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Is there a way to set (and have vim remember) settings that are specific to an individual file? Specifically, I would like to turn spell checking on or off for specific files and have vim remember that setting for each.

In my particular case, I maintain a fairly large set of note pages written in markdown. All of these files end in the .md suffix. Some of these files predominantly contain text and others contain mostly code and/or large and unwieldy URLs. I'd like vim to remember which files have spell checking turned on and which have it turned off. As it stands, they all have spell checking turned on by default, and I need to manually turn it off for individual files after opening them.

Is this possible when using either vim or gvim?

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  • I believe the only way is to use a session. I realize that does not perfectly cover the demand. Jun 21 at 13:33
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    I hesitate to offer this as an answer because I'm not knowledgeable in this particular area. Please check out vim modelines and refer to this question. It may get you what you want.
    – MDeBusk
    Jun 21 at 16:26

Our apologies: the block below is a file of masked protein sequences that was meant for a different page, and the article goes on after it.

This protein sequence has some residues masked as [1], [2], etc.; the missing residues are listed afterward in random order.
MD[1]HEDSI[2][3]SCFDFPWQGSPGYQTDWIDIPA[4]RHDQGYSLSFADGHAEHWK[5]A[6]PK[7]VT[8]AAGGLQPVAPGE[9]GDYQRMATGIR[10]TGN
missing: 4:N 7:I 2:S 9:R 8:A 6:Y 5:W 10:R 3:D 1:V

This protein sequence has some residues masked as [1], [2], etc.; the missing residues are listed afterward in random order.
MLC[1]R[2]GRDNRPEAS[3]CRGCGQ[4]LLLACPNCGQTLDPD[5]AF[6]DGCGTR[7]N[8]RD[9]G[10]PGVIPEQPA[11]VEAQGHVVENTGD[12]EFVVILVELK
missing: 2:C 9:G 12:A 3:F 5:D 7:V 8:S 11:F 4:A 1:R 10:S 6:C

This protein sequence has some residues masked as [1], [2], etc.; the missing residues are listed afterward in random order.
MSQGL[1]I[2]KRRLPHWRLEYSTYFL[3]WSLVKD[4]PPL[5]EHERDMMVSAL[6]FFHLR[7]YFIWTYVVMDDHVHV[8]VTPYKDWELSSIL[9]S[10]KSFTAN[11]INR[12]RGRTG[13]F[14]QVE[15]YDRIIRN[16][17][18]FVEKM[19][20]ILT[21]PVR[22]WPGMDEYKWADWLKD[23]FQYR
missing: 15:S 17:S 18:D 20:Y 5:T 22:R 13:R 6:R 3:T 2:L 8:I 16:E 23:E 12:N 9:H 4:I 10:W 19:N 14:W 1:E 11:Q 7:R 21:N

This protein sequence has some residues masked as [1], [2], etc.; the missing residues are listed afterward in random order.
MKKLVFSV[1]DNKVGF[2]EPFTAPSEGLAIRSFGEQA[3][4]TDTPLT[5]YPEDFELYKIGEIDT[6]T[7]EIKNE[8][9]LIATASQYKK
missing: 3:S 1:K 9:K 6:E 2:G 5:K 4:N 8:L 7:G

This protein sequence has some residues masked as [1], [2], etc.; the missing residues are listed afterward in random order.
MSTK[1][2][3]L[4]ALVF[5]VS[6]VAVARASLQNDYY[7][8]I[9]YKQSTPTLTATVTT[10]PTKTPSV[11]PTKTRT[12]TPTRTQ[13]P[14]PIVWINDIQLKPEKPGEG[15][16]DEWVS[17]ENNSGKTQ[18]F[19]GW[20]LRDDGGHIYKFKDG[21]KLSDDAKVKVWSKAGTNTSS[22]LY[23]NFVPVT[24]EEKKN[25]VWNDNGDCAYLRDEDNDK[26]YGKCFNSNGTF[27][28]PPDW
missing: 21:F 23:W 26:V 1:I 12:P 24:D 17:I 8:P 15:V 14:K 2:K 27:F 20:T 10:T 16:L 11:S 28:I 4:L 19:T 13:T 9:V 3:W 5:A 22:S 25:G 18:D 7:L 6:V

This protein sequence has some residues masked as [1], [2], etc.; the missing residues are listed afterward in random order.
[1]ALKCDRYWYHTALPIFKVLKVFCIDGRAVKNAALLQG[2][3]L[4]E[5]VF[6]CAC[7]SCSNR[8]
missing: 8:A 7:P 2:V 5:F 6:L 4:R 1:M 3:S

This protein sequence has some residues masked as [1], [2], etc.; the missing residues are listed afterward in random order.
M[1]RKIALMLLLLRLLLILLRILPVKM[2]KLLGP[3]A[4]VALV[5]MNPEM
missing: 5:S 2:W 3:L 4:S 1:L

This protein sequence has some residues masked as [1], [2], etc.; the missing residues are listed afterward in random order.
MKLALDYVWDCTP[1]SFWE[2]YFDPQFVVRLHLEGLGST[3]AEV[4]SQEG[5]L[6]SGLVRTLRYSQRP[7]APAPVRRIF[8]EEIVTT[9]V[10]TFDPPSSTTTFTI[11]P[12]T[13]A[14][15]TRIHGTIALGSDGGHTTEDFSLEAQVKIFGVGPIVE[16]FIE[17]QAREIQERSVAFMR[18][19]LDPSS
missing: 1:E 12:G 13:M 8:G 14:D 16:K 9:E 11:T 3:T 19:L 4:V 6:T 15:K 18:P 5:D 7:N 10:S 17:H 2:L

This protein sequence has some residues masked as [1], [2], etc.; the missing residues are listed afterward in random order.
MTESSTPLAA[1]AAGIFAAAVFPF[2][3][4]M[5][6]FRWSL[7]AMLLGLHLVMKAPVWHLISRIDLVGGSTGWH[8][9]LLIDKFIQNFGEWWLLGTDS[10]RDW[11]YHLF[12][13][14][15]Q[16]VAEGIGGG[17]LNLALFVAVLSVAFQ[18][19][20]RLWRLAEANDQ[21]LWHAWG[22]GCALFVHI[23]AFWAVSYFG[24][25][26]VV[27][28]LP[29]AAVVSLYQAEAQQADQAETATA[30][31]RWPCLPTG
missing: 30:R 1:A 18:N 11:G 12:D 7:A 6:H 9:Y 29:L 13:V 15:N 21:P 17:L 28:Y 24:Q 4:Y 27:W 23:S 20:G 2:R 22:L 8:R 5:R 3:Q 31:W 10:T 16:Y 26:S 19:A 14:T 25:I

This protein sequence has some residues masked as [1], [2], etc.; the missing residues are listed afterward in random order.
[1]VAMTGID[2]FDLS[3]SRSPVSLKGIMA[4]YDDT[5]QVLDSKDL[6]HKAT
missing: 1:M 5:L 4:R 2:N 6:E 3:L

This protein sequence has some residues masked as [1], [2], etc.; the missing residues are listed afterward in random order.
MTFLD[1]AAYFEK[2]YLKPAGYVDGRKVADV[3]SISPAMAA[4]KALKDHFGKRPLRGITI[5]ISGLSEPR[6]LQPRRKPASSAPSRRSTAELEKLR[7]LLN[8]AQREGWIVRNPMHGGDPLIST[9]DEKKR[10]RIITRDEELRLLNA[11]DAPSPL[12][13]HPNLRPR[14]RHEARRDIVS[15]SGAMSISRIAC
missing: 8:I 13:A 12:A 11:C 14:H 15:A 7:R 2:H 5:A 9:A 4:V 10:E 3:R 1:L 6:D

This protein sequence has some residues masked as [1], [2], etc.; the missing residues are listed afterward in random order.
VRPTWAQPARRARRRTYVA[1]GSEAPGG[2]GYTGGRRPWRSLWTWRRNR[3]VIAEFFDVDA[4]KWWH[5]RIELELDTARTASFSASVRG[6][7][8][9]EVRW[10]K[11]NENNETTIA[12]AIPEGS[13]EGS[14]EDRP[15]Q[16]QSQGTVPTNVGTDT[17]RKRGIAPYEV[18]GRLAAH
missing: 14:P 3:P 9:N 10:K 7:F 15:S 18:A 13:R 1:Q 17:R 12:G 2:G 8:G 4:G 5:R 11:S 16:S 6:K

• Wouldn't it be better to add a conditional in after/ftplugin/markdown.vim to set spell or nospell depending on the contents of the file? For example, since you don't want to have spellcheck on when there are URLs in your markdown files, then if search("https://") != 0 | set nospell | endif. Alternatively, you can check whether there are common tokens in your markdown notes that indicate such files should have spellcheck enabled. Or count the number of URLs in a given file and if this is a large number, set nospell. Jun 21 at 17:12

1 Answer 1

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  • You can use views if viewoptions contains options or localoptions, but views are really meant to store window information (which happens to include the current buffer).
  • Sessions similarly are more about the overall vim state, but if sessionoptions contains options than, like views, global and local options will be restored. (This is probably [not something to be desired very often if you use sessions to save editing state and then modify, say, a vimrc or ftplugin, since options and maps can be mutilated.)
  • You may be interested in something like a local vimrc (for which google produces many, many results). Then your local vimrc for a project can specify.
  • A lighterweight solution is a modeline like vim: spell, if you/your team doesn't mind them.
  • ftplugins as mentioned are another option, though you have to do something more interesting than just remembering.
  • Yet another option is loading a list of files (define a list variable, or read a file, or whatever you want) and (dynamically) creating autocommands based on that. Those autocommands could even update the file's inclusion in the "spell list" whenever the spell option was changed by modifying the source of the list.

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